updated 05/21/2007 AT 01:00 AM EDT
•originally published 05/21/2007 AT 01:00 AM EDT
By Robert Kurson | [3 stars]
REVIEW BY MICHELLE GREEN
By any measure, California inventor Michael May, 53, is an extraordinary character: Blinded at 3 by an explosive chemical, he became an Olympic skier and CIA analyst before making medical history in 2000 as one of only about 20 people to regain sight after a lifetime of Braille and guide dogs. But the stem-cell transplant surgery that transforms him is just the beginning; as Kurson reveals in this moving account, living with a flood of new images puts May to the test. Like others who have emerged from the darkness, he finds himself at risk of depression; when he learns that he'll never process visual stimuli normally—he can't recognize people by their faces, for instance—he half-longs for the security of blindness. But grit and creativity carry him through. Though the science is fascinating, it's scenes like the tender moments in which May first sees his wife's body that resonate: He inspects every inch of skin, touching her only with his eyes. "I can see the hollow of your throat," he tells the woman to whom he has been married for 19 years. "Remind me to tickle that later."
A Good and Happy Child
By Justin Evans | [3.5 stars]
REVIEWED BY SUE CORBETT
Growing up in a Virginia college town, George Davies was neither good nor happy. As an adult, he fears his phobia about holding his newborn son stems from a ghastly period of his own childhood that followed the puzzling, sudden death of his father, an academic and religious mystic. At a psychiatrist's urging, George attempts to purge himself of his lingering childhood torment by recording the events that happened during his sixth-grade year; those "notebooks" make up the bulk of this satisfying, suspenseful first novel. Evans has included a relatively uninteresting subplot about George's crumbling marriage, but young George's intriguing story—Is he crazy? Or out-and-out possessed?—unbalances the reader right up to the book's deliciously chilling end.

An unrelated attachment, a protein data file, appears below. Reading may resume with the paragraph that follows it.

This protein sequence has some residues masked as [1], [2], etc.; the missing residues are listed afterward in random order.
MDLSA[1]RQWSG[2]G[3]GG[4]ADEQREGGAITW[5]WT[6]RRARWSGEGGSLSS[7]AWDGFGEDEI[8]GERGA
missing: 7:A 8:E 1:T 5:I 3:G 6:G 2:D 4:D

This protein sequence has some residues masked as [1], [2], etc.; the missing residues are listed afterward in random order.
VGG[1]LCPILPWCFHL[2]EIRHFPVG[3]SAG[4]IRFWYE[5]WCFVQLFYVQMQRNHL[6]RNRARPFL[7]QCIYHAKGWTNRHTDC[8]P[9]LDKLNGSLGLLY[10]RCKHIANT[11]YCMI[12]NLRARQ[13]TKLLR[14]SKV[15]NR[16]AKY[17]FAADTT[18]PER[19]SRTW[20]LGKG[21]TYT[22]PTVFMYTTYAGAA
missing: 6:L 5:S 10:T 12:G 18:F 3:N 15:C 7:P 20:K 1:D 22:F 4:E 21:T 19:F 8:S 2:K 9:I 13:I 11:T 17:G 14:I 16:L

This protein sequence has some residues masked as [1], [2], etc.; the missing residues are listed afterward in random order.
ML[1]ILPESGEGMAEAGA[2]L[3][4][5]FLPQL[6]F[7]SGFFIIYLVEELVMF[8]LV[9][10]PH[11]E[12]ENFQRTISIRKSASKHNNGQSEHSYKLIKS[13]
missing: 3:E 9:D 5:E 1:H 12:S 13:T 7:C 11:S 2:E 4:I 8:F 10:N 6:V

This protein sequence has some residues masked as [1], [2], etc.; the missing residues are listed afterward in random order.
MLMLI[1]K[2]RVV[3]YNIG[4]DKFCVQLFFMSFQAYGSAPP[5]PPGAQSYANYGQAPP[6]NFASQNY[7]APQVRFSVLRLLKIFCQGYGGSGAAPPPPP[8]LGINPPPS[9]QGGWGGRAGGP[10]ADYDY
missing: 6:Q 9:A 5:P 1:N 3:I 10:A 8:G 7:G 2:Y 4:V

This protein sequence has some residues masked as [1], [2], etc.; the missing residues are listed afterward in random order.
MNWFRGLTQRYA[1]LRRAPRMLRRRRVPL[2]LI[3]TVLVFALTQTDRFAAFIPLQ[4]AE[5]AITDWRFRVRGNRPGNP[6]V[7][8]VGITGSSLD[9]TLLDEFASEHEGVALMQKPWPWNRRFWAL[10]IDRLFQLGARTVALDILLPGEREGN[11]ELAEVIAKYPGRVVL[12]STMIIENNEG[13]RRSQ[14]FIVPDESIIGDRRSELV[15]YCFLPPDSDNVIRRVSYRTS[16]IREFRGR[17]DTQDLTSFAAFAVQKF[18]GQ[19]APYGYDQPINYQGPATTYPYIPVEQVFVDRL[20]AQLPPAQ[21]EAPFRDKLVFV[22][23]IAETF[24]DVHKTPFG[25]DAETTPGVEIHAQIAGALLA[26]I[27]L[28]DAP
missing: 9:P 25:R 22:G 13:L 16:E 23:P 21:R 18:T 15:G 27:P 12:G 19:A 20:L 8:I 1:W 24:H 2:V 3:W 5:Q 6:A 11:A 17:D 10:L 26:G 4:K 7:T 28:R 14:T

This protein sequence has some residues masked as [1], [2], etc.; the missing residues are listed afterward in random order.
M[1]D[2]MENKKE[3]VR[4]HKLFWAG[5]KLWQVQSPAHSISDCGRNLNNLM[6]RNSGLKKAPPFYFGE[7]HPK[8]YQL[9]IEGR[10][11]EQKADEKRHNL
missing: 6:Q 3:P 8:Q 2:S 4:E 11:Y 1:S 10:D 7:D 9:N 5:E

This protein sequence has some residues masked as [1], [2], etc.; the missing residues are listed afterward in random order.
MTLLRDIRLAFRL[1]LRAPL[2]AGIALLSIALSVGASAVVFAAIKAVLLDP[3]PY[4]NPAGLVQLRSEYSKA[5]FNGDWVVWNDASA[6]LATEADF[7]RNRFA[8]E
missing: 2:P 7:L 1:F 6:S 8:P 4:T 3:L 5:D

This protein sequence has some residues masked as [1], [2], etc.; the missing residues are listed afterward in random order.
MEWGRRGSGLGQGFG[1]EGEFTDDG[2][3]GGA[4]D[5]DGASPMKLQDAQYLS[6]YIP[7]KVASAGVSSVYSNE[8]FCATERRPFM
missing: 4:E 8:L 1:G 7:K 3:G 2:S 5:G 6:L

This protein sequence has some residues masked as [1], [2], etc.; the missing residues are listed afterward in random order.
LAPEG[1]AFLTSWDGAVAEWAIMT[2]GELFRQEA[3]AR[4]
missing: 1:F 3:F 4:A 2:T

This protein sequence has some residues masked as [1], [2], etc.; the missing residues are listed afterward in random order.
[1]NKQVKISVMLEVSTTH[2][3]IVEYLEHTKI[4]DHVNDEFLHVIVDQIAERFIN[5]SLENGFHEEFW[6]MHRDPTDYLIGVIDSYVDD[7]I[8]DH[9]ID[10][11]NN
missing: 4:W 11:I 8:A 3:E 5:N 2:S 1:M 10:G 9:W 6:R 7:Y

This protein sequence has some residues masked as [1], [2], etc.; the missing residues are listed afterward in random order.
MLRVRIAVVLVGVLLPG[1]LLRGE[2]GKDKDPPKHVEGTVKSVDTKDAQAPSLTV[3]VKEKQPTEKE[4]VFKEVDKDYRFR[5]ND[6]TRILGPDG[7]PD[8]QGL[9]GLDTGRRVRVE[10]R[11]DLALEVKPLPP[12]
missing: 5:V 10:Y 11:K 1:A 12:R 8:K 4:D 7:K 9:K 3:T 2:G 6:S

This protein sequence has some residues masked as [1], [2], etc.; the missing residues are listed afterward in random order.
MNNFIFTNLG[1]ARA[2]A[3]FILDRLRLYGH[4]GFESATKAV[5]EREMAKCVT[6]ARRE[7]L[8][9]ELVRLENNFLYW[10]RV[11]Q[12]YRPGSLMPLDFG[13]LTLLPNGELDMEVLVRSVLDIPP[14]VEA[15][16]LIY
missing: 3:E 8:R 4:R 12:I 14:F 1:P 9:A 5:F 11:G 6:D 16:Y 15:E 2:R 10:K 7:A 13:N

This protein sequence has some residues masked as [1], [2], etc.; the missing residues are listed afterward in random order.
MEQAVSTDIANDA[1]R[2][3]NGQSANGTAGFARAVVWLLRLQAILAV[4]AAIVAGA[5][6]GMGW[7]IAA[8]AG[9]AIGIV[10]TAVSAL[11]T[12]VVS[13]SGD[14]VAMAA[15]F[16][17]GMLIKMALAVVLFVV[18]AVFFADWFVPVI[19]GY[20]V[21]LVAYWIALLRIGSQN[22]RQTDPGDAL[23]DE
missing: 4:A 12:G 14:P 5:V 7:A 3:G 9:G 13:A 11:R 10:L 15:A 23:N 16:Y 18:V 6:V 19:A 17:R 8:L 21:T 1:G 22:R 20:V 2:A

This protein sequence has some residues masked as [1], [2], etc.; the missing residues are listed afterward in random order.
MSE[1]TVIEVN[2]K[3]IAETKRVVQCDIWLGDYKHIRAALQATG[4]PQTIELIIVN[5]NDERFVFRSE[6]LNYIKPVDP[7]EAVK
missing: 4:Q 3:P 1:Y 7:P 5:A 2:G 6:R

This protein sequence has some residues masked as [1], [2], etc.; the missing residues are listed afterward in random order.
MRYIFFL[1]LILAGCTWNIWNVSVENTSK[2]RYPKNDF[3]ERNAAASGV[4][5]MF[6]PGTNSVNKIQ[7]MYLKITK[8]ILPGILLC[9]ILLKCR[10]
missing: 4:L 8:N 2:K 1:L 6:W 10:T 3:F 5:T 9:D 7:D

The Yiddish Policemen's Union
By Michael Chabon | [3.5 stars]
REVIEWED BY KYLE SMITH
Fans of Chabon's marvelous books—like '95's Wonder Boys—have waited seven years since his last full-length novel for adults, and they'll be pleased that he remains soulful yet verbally dazzling in this arch comic mystery. The premise is that after World War II, the Jewish homeland was located not in Israel but where FDR once said it might go: Alaska. That's where a wretched detective of today investigates a murder in a fleabag hotel. The victim was a miracle worker, maybe even the Messiah. As a whodunit, the novel is a bit muddled. But its ripe language and intriguing commentary on Jewishness make it more than worthwhile.
By David Talbot | [4 stars]
REVIEWED BY JONATHAN DURBIN
Former Salon editor Talbot's riveting account of the Kennedy Administration is heavy drama: CIA spooks as the bad guys, Latin revolutionaries holding the keys to peace and—despite what he said in public—Bobby's secret wish to investigate JFK's assassination. Talbot humanizes the Kennedy brothers too. At one point, when the situation with the Soviet Union was at its darkest, Jack told his brother, "'I want to get off.'... 'Get off what?' Bobby asked him. 'Get off the planet.'" Talbot argues that good government comes down to compassion and back-door diplomacy. His brilliant journalism shows the Kennedys had a genius for both.